37° Good Morning
37° Good Morning

Holmes latest WR to suffer soft-tissue injury; Rex ponders practice tempo

Santonio Holmes, left, talks with Bilal Powell during

Santonio Holmes, left, talks with Bilal Powell during training camp at SUNY Cortland. (July 29, 2012) Credit: Newsday/J. Conrad Williams, Jr.

CORTLAND – Add Santonio Holmes to the “soft-tissue” injury list.

The wide receiver was on the field at the start of practice, but by the end of the session, Holmes was nowhere to be seen.

Turns out, he’s the latest wideout to be felled by a soft-tissue injury.

Jeremy Kerley, DaMarcus Ganaway, Royce Pollard, Eron Riley and Chaz Schilens began the day doing agility drills with the rest of the rehab group, while rookie Jordan White (broken foot) practiced in a red non-contact jersey. Scotty McKnight, who was placed on the practice-squad injured reserve last year after suffering a torn ACL in his left knee, was potted walking off the field with a trainer today. It appeared to be a left leg injury.

And later, Holmes was glaringly absent during two-minute drills.

Ryan didn’t know if Holmes’ injury was hamstring or groin-related and wasn’t sure if the wide receiver would practice Thursday. “I believe he will, but I haven’t heard from (head trainer) John (Mellody),” he said.

The Jets have 12 wide receivers on the roster, but they were down to only four healthy bodies by the end of practice: Stephen Hill, Patrick Turner, Dexter Jackson and Raymond Webber.

And as the injuries mounted, so too did Rex Ryan’s frustrations.

“Part of that is the tempo, but part of that is the responsibility of the guys,” Ryan said. You’ve got to be in shape. We’ve got to take care of our bodies. That’s frustrating. Like I told the team, most games we’re only going to have four receivers up. You’ve got to go the whole game with this kind of tempo. So I challenged them, we’ll see how we respond tomorrow.”

A Jets team spokesperson later clarified Ryan’s comments were not in relation to Holmes, but rather the young receivers.

“There hasn’t been major injuries but those things keep adding up and I don’t know why,” Ryan said, stressing his irritation with the injuries.

As minicamp closed a month ago, the coach told his players it was important to return in “world-class shape.” But after a rash of hamstring and groin injuries, Ryan decided to add 10 minutes to the team’s stretch period, starting Monday.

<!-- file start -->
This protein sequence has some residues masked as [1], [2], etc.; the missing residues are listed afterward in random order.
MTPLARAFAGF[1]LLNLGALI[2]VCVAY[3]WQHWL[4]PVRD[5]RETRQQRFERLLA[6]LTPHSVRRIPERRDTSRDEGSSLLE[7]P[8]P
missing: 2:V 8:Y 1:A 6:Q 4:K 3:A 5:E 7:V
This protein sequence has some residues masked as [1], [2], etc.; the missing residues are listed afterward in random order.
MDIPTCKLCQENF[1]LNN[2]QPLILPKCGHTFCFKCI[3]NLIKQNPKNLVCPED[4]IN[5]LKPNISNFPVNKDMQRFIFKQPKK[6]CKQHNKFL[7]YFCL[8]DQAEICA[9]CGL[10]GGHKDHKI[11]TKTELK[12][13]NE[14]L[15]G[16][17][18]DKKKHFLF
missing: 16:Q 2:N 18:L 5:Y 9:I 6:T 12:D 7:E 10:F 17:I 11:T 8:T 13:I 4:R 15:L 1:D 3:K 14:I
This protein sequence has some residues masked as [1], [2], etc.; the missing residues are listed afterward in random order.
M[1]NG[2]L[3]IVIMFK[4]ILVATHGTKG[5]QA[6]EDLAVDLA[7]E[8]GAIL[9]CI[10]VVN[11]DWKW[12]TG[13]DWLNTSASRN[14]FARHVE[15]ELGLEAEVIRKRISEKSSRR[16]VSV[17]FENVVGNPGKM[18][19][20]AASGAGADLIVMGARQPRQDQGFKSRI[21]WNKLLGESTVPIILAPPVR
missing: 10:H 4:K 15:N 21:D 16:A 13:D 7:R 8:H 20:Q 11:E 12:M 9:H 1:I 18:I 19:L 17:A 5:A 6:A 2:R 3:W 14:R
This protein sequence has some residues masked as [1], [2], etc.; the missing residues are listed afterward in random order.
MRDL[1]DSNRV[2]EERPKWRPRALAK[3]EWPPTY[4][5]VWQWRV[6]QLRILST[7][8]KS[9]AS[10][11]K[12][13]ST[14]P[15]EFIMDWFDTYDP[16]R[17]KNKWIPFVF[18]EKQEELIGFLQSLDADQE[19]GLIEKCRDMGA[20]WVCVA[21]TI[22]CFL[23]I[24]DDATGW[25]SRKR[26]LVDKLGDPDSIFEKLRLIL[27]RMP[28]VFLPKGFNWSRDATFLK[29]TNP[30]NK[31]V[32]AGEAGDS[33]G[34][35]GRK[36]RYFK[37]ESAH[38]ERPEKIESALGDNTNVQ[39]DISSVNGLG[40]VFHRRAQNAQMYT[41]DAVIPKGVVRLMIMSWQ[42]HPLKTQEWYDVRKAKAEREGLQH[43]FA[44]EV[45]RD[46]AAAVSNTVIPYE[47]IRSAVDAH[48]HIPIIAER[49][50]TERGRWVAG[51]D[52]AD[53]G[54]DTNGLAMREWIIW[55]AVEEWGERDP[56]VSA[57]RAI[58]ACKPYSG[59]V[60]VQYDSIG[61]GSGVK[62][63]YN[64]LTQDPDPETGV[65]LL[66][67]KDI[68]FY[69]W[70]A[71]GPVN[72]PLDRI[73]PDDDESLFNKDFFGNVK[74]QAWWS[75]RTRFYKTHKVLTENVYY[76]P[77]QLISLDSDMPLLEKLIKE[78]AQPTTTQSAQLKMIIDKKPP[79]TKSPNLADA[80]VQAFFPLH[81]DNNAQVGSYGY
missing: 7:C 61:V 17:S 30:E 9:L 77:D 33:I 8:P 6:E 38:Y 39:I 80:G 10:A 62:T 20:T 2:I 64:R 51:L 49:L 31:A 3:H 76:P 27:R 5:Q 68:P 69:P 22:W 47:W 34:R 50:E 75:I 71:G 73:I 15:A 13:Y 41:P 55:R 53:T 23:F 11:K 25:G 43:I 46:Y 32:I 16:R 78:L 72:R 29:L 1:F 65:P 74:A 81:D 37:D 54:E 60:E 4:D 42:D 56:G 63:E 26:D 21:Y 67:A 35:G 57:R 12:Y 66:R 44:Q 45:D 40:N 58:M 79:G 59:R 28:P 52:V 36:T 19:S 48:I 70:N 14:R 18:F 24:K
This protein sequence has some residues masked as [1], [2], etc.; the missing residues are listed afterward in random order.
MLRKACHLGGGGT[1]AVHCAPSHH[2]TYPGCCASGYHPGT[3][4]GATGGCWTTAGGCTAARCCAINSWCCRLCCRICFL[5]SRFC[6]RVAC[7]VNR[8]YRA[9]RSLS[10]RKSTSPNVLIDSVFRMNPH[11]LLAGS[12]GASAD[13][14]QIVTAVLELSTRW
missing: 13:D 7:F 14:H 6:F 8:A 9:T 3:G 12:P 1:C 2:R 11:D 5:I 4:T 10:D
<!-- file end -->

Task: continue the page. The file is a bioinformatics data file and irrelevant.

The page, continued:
And that, of course, didn’t work.

“We’ve identified a concern,” the coach said. “We’re trying to fix it. And again, after one day, obviously there’s still some issues there.”

Ryan said he’s considered dialing back the tempo of practice, but that would impede the progress of others, he said.

“The defensive backs are running as much as anybody and we’ve been pretty healthy there,” Ryan said. “…I think those guys (WRs) are going to have to step up as a position group. We’ve got to step up and if not, Tony’s got enough multiple personnel groupings where we’ll just keep going on with practice.”

Never in his coaching career, even as an assistant, has Ryan seen a situation where so many position players have gone down with soft-tissue injuries.

“There’s no doubt it’s unusual,” he said. “We’re trying to get them back out there. Obviously you’re not going to put somebody out there that’s not ready to get back out there; (someone who’s) going to hurt themselves again. I just can’t put my finger on it. …I’ve never been around that kind of situation.”

Though Ryan admitted the faster-paced tempo of practice could be a major contributor to the soft-tissue injuries, “but this is who we are offensively,” he said. “That’s not going to change. We’re not slowing up. 

New York Sports